Two members of the International Council of Thirteen Indigenous Grandmothers, Pauline Tangiora and Flordemayo Hall, visited SFCC in November. Stephen Gomez, Luke Spangenburg and Charlie Schultz gave the party a tour of the TATC, greenhouses and discussed workforce training for the young in the new energy economy.
Pauline Tangiora was traveling through New Mexico along with Flordemayo Hall, presenting in a number of locations including Santa Fe Community College, the United World College, Desert Academy and Santa Fe Community Foundation, on her way to receive the Bremen International Peace Prize.
Pauline Tangiora is an Earth Charter Commissioner and former president and currently vice president of Women’s International League for Peace and Freedom, Aotearoa. A former representative for the World Council for Indigenous Peoples, life member of the Maori Women’s Welfare League and a committee member of Rigoberta Menchu Tum’s Nobel Laureate Indigenous Initiative for Peace. In 2005, she was nominated for the Nobel Peace Prize as part of the 1,000 Women for Peace Project. Pauline is one of the 50 council members of the World Future Council and ambassador of the International Council of Thirteen Indigenous Grandmothers. She is one of the founding members of Rising Women Rising World. One of the greatest success stories of her tireless lobby work for the rights of indigenous people took place only a few months ago. In November 2016, the Crown apologized to the Maori for stealing their land and for destroying their cultures. In addition, they signed a treaty for compensation payments and social support. More than thirty years ago, Pauline Tangiora initiated such a campaign which, thanks to her perseverance and tireless commitment, has finally proved successful. She is one of three recipients of the 2017 Bremen International Peace Prize.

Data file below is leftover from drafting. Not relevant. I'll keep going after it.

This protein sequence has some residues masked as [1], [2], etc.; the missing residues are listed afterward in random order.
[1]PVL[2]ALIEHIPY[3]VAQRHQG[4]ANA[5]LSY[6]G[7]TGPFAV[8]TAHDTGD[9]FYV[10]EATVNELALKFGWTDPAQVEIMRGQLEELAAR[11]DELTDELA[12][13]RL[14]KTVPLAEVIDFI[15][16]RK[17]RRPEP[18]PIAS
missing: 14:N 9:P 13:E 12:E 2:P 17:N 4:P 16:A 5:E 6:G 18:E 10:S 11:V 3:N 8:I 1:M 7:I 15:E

Flordemayo Hall is originally from Nicaragua and currently resides in Estancia, NM. She is a Curandera Espiritu or healer of the divine spirit. She has spoken all over the world on a wide range of topics, offered ceremonies and is one of the founding members of the International Council of Thirteen Indigenous Grandmothers. She is part of the Wisdom of the Grandmother’s Foundation and is a recipient of the Martin de la Cruz Award for Alternative Healing, a prestigious award given by the International Congress of Traditional Medicine. She is the founder of the International Institute for Natural and Traditional Knowledge, dedicated to preserving and sustaining native plants. She is the founder of The Path, a social benefit organization dedicated to the preservation of traditional knowledge and heritage seeds. Flordemayo maintains a seed bank and holds gatherings to further educate and raise awareness of the importance of seeds. Flordemayo is a woman of prayer who considers her Mayan heritage to be the keystone of her work.